The Marvel Vs. Capcom series means different things to different people: Some play as fiercely as they would in any other fighting game while others enjoy it on a more casual series that is also allowed by the series more over-the-top nature what with its screen-filling super attacks and super jumps. For me, Marvel Vs. Capcom became another way for me to enjoy playing as one of my favorite video game characters while also pairing them up with my favorite comic book character: Spider-Man. I was late to the party getting a PlayStation with one not entering our household until 1999 when my brother got one for Christmas that year and I didn’t end up getting my own until after the PS2 came out in the year 2000. Having only owned an Nintendo 64 for that console generation up until that point, it pained me to know that there was Mega Man games I was missing out on and they became the ones I had to catch up as soon as I got my own PlayStation. Luckily, that was around the time that the first Marvel Vs. Capcom came out on consoles, albeit in a less feature rich form on the PSOne.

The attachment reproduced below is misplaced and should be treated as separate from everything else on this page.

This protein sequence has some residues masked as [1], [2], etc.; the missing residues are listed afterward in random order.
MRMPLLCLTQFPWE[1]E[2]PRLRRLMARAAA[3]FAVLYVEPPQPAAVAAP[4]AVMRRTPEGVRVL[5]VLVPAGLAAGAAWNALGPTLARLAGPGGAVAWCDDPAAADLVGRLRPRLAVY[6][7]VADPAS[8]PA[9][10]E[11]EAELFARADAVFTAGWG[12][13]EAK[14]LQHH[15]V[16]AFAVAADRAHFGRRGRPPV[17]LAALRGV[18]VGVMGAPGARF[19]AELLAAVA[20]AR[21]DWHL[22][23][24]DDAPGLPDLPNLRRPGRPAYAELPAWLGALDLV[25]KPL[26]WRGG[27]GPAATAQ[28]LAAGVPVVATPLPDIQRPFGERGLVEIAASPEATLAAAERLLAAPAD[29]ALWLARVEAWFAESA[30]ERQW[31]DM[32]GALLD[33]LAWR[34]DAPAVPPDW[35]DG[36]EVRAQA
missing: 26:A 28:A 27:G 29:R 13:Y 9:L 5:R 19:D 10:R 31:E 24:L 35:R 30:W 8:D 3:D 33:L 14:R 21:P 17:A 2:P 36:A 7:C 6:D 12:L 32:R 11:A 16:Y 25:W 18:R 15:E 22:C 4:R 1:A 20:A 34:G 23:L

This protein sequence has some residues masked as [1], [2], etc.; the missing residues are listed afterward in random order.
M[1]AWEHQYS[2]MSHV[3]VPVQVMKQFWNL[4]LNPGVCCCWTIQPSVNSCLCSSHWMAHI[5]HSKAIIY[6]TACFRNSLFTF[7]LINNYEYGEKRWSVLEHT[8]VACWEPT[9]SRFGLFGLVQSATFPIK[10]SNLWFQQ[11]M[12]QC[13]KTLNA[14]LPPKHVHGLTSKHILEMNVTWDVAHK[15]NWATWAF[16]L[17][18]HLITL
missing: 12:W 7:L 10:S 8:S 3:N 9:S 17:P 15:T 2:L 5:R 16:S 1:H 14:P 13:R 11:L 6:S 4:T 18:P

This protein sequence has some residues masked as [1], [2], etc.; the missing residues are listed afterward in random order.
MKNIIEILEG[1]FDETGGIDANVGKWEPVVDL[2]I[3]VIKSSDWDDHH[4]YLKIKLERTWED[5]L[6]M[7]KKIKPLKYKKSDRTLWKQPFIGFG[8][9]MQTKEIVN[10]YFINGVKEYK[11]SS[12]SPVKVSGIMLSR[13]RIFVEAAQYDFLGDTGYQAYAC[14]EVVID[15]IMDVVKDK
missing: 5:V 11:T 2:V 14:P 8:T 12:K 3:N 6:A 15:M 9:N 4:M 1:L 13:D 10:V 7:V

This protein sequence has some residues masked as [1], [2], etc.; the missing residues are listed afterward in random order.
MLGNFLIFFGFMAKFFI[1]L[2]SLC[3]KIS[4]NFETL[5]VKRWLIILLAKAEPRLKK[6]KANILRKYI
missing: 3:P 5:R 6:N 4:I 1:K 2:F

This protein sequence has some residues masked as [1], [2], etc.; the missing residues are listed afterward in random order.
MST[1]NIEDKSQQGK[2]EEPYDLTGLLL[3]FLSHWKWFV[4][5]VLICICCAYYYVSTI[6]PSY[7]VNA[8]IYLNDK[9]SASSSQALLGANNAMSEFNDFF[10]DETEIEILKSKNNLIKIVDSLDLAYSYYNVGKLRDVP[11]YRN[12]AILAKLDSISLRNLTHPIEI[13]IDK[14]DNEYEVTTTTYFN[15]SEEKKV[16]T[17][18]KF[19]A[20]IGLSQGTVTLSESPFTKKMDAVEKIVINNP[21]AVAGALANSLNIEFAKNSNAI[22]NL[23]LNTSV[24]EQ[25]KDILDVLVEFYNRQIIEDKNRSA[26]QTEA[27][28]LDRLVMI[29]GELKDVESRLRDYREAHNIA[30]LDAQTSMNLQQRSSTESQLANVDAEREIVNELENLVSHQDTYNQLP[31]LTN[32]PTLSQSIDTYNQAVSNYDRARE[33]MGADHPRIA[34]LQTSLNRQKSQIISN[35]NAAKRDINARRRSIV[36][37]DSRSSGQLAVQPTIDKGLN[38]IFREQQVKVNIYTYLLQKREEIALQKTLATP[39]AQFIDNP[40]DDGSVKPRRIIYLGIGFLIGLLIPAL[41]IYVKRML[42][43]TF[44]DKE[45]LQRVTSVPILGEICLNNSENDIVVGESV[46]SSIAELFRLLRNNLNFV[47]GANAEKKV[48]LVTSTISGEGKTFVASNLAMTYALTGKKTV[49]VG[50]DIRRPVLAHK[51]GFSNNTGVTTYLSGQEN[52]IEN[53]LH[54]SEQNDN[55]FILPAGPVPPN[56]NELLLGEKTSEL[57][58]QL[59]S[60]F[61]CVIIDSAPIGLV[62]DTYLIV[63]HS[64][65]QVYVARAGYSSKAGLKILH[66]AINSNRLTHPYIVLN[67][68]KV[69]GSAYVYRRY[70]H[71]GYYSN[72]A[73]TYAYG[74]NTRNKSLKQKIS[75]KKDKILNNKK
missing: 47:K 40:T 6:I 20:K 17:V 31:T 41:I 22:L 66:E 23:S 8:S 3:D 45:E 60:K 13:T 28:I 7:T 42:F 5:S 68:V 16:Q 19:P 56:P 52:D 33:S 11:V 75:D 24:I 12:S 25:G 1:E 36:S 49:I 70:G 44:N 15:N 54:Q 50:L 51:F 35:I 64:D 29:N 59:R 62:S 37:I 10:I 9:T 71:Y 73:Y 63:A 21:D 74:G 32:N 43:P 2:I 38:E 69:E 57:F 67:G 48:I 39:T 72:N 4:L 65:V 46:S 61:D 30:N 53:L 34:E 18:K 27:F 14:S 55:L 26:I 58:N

I had played X-Men Vs. Street Fighter and Marvel Super Heroes Vs. Street Fighter but neither got me was excited as the first MvC that allowed me to play as the likes of Mega Man, his sister Roll, Spider-Man and Venom. One of the many reasons why I wanted a Sega Dreamcast in 2000 was that Mega Man had supporting roles in two games on the system: Cannon Spike, a game I remember seeing in EGM that I still haven’t played to this day (and probably won’t given how expensive it is) and Marvel Vs. Capcom 2. Not only did MvC2 have all the characters that the previous game had, but also Tron Bonne and Servbot, two new characters introduced in the criminally underrated Mega Man Legends series that I was first introduced to in 2000.